A surrealist short story written for a contest, based on a picture prompt.
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This was the picture prompt for the contest:
There was a hole in the Earth – this is what Jacob said. He professed that he had seen it whilst out with his friends exploring the canyon that lay to the North of the town – a dusty, bleak, unforgiving place devoid of anything green, possibly anything living at all except the beetles that scuttled between the rocks.
Beetles depressed me.
“What kind of a hole?” I asked, intrigued. I was lying face down on the grass with a book open in front of my face but at this point I had turned towards him, shielding the sun from my eyes with one hand and keeping my place in the book with the other.
Jacob was not forthcoming with information. “Just a hole,” he stated. “An emptiness which looks out on nothing, except the Universe.”
“How can it be nothing if it’s the Universe? “ I countered in irritation. I watched a butterfly land on my book. Its wings were black, like coal. The whole creature in fact was black and I stared at it, never having seen this breed of the insect before. Jacob was watching me, I could feel his eyes on me and was about to say something when the butterfly disappeared. One moment it was there and the next, it was gone.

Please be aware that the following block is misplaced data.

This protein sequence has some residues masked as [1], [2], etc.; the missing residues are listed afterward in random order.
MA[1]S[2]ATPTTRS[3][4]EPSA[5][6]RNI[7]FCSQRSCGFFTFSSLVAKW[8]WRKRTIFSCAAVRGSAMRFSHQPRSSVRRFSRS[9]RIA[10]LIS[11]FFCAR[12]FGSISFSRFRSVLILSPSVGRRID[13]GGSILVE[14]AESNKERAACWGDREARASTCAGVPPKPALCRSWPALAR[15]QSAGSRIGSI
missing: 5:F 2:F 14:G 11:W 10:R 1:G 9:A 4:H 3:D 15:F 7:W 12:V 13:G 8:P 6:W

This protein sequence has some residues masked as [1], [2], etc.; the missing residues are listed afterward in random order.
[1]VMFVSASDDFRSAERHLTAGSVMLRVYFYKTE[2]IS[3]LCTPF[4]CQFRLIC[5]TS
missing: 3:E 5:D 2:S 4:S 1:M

“Did you see that?” I said to my brother. He was pale and looked afraid, his pupils wide like tiny records. “Show me,” I said. “Show me the place.”
We rode our bikes to the canyon. As we rode, a black butterfly settled on my handlebars, beautifully graceful – slightly larger than a regular butterfly. This one didn’t disappear but rode with me as I followed Jacob’s bike down the dry dirt road. As we neared the canyon, there were more – one or two at first, then a dozen, a score, a ton. Jacob leapt from his bike suddenly, throwing it to the ground. “Here!” He yelled, running down the steep slope of the bank. I alighted and followed him gingerly. The butterfly left its perch and settled nimbly on my arm. As I walked across to Jacob, I noticed the beetles on the ground. They seemed different today, slower somehow. I bent down to view one more closely, its dull shell glinting slightly in the sunlight as it moved, then changed, rising up on its black wings. Did beetles turn in to butterflies? I was about to question Jacob but he was shouting frantically.
“It was here Becca! Right here – I saw it, we all saw it – Jakky, Mike, Me!!” Jacob was turning in circles, throwing himself to the ground and banging it with his fists. I walked towards him. The butterfly rose from my arm to settle on the hard, dry ground and as the Earth fell away Jacob and I were falling; falling through space, falling through the Universe as black butterflies danced before our eyes, slowly and methodically transforming in to stars.
I reached out for my brother and held his hand, laughing at the butterfly stars as we fell and I said,
“Jacob, this is the most beautiful hole in the Earth you have ever found!”